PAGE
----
A TRAILBLAZER. A force to be reckoned with. A dedicated woman generous with her time.

Tributes have been paid to an Andover stalwart who helped change the lives of disabled people across the region through her fight for them to be treated equally.

Elizabeth Hall MBE dedicated her life to community service and was a founding member of Andover and District Mencap, a school governor, a social worker, a lifelong member of Andover Cricket Club and sat on several boards and committees to improve life chances of young people.

She died earlier this month, at the age of 95. A private service will be held on Thursday to mark her life.

Elizabeth, known as Liz, moved to her bungalow in Enham in the 1960s with her husband and three children and it didn’t take long for her to start shaking things up.

Andover Advertiser: Elizabeth Hall MBE Elizabeth Hall MBE

Her friend and long-time associate Reverend Jill Bentall remembers: “I have known Liz since 1975. We’ve met in many different contexts over the years through her varied work. She was a very determined lady who fought tooth and nail for people with learning difficulties. She was a force to be reckoned with.”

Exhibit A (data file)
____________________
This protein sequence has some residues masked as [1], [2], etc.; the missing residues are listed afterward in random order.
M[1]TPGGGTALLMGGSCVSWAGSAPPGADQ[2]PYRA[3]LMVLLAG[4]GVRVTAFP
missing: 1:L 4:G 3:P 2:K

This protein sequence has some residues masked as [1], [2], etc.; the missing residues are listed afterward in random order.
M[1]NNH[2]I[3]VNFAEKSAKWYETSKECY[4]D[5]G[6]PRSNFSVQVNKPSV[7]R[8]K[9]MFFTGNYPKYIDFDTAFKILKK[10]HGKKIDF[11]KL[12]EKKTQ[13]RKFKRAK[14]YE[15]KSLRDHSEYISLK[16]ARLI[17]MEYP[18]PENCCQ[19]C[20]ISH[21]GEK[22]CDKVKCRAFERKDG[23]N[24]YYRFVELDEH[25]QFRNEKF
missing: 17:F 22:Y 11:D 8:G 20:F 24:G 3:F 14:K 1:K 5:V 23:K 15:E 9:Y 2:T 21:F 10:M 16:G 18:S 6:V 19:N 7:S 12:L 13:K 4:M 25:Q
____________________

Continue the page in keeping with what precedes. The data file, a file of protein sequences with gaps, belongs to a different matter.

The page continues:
Born in Hove, Liz spent her childhood in Ascot. Tragedy struck her family when she was eight after her father was killed in an aircraft incident where the pilot, who had been drinking, crashed upon take-off.

As part of the compensation, Liz was sent to board at The Royal High School in Bath though her education clashed with the Second World War which saw students decamped to nearby Longleat.

Daughter Diana Pickford recalls stories from Liz, who would then have been in upper school, on fire duty looking out across Longleat at night to check for bombs.